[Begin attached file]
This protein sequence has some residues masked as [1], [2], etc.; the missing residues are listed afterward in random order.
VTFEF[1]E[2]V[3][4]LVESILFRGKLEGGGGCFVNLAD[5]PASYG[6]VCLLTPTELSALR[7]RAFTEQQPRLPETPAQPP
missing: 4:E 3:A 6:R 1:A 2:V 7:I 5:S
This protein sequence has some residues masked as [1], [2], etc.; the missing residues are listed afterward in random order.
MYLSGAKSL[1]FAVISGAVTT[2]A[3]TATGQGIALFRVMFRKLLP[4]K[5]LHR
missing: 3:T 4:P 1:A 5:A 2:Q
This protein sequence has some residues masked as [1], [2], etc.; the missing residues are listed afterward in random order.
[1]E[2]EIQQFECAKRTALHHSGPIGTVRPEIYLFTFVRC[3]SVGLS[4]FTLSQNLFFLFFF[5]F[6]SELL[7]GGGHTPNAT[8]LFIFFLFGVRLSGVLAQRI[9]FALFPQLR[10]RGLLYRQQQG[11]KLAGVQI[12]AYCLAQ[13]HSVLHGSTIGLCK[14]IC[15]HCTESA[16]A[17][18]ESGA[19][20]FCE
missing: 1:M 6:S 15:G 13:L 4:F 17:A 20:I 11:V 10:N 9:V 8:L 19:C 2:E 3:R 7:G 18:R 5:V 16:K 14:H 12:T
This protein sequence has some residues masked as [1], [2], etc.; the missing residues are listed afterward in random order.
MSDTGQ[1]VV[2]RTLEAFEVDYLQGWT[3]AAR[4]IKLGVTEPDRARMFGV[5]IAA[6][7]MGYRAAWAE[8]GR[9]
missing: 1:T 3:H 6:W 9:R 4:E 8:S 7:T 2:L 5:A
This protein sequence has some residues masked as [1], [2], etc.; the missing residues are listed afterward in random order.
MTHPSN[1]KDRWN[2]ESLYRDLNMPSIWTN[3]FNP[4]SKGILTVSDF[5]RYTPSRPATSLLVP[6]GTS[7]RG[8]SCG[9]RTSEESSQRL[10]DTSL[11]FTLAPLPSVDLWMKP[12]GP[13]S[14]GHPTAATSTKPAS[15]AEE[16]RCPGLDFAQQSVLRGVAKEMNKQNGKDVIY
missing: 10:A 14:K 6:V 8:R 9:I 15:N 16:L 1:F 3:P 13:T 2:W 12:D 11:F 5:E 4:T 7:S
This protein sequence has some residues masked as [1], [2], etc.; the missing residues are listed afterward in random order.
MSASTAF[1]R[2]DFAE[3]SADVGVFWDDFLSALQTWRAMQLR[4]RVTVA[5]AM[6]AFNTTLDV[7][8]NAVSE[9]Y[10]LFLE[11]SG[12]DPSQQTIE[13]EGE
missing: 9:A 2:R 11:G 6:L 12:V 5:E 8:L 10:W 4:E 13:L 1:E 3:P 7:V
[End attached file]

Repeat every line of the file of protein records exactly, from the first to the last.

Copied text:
This protein sequence has some residues masked as [1], [2], etc.; the missing residues are listed afterward in random order.
VTFEF[1]E[2]V[3][4]LVESILFRGKLEGGGGCFVNLAD[5]PASYG[6]VCLLTPTELSALR[7]RAFTEQQPRLPETPAQPP
missing: 4:E 3:A 6:R 1:A 2:V 7:I 5:S
This protein sequence has some residues masked as [1], [2], etc.; the missing residues are listed afterward in random order.
MYLSGAKSL[1]FAVISGAVTT[2]A[3]TATGQGIALFRVMFRKLLP[4]K[5]LHR
missing: 3:T 4:P 1:A 5:A 2:Q
This protein sequence has some residues masked as [1], [2], etc.; the missing residues are listed afterward in random order.
[1]E[2]EIQQFECAKRTALHHSGPIGTVRPEIYLFTFVRC[3]SVGLS[4]FTLSQNLFFLFFF[5]F[6]SELL[7]GGGHTPNAT[8]LFIFFLFGVRLSGVLAQRI[9]FALFPQLR[10]RGLLYRQQQG[11]KLAGVQI[12]AYCLAQ[13]HSVLHGSTIGLCK[14]IC[15]HCTESA[16]A[17][18]ESGA[19][20]FCE
missing: 1:M 6:S 15:G 13:L 4:F 17:A 20:I 11:V 10:N 9:V 8:L 19:C 2:E 3:R 7:G 18:R 5:V 16:K 14:H 12:T
This protein sequence has some residues masked as [1], [2], etc.; the missing residues are listed afterward in random order.
MSDTGQ[1]VV[2]RTLEAFEVDYLQGWT[3]AAR[4]IKLGVTEPDRARMFGV[5]IAA[6][7]MGYRAAWAE[8]GR[9]
missing: 1:T 3:H 6:W 9:R 4:E 8:S 7:T 2:L 5:A
This protein sequence has some residues masked as [1], [2], etc.; the missing residues are listed afterward in random order.
MTHPSN[1]KDRWN[2]ESLYRDLNMPSIWTN[3]FNP[4]SKGILTVSDF[5]RYTPSRPATSLLVP[6]GTS[7]RG[8]SCG[9]RTSEESSQRL[10]DTSL[11]FTLAPLPSVDLWMKP[12]GP[13]S[14]GHPTAATSTKPAS[15]AEE[16]RCPGLDFAQQSVLRGVAKEMNKQNGKDVIY
missing: 10:A 14:K 6:V 8:R 9:I 15:N 16:L 1:F 3:P 13:T 2:W 12:D 11:F 5:E 4:T 7:S
This protein sequence has some residues masked as [1], [2], etc.; the missing residues are listed afterward in random order.
MSASTAF[1]R[2]DFAE[3]SADVGVFWDDFLSALQTWRAMQLR[4]RVTVA[5]AM[6]AFNTTLDV[7][8]NAVSE[9]Y[10]LFLE[11]SG[12]DPSQQTIE[13]EGE
missing: 9:A 2:R 11:G 6:L 12:V 5:E 8:L 10:W 4:E 13:L 1:E 3:P 7:V